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Gastroenterology. 2007 Jul;133(1):80-90. Epub 2007 May 16.

Progressive fibrosis in nonalcoholic steatohepatitis: association with altered regeneration and a ductular reaction.

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School of Medicine, Southern Clinical Division, University of Queensland, Princess Alexandra Hospital, Brisbane, Australia.



Portal fibrosis and linkage is a key feature of progressive disease in nonalcoholic steatohepatitis (NASH), but not simple steatosis. It is underappreciated and poorly understood. Fatty liver has impaired regeneration that induces a secondary replicative pathway using bipotential, periportal, hepatic progenitor cells (HPCs). We propose that activation of this pathway, with increased cell injury in NASH, also induces a periportal ductular reaction (DR) that could produce a profibrogenic stimulus.


Biopsy specimens from 107 patients with nonalcoholic fatty liver disease and 11 controls were immunostained with cytokeratin-7 to quantify the DR and HPCs, and with p21 to assess hepatocyte replicative arrest. These results were correlated with clinicopathologic variables.


Patients with nonalcoholic fatty liver disease had expansion of HPCs, with a strong association between HPCs and the DR (r(s) = 0.582, P < .0001). In those with NASH (n = 69) there was an increased DR compared with simple steatosis, which correlated with the stage of fibrosis (r(s) = 0.510, P < .0001). The DR increased with the grade of NASH activity (r(s) = 0.478, P < .0001), grade of portal inflammation (r(s) = 0.445, P < .0001), and extent of hepatocyte replicative arrest (r(s) = 0.446, P < .0001). Replicative arrest was in turn associated with insulin resistance (r(s) = 0.450, P < .0001) and NASH activity (r(s) = 0.452, P < .0001). By multivariate analysis, the extent of DR (odds ratio [OR] = 17.9, P = .016), hepatocyte ballooning (OR = 8.1, P < .0001), and portal inflammation (OR = 3.3, P = .005) were associated independently with fibrosis.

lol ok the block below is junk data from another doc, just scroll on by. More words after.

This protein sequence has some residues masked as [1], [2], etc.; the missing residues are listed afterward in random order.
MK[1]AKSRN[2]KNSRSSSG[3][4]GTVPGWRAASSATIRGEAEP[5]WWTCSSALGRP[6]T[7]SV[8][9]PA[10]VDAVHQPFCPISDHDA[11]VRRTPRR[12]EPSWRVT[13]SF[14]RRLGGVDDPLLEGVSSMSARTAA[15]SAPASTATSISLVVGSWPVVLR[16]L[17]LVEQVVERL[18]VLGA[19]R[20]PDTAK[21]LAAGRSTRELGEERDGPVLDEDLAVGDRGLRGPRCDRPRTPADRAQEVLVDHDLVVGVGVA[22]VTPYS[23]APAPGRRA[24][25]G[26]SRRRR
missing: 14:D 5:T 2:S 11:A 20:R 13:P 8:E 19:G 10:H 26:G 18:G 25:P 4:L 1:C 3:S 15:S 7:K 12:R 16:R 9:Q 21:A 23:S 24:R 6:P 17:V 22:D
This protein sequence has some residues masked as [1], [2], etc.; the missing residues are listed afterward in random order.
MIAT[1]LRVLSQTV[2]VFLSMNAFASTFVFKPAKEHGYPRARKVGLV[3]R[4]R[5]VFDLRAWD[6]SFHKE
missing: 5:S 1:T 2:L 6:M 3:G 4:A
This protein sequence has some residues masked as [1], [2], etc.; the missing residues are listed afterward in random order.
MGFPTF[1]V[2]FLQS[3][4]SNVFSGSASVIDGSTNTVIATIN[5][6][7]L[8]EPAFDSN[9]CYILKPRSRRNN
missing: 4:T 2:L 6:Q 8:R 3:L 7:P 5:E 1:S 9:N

These findings suggest that an altered replication pathway in active NASH promotes a periportal DR, which in turn may provoke progressive periportal fibrogenesis.

[Indexed for MEDLINE]

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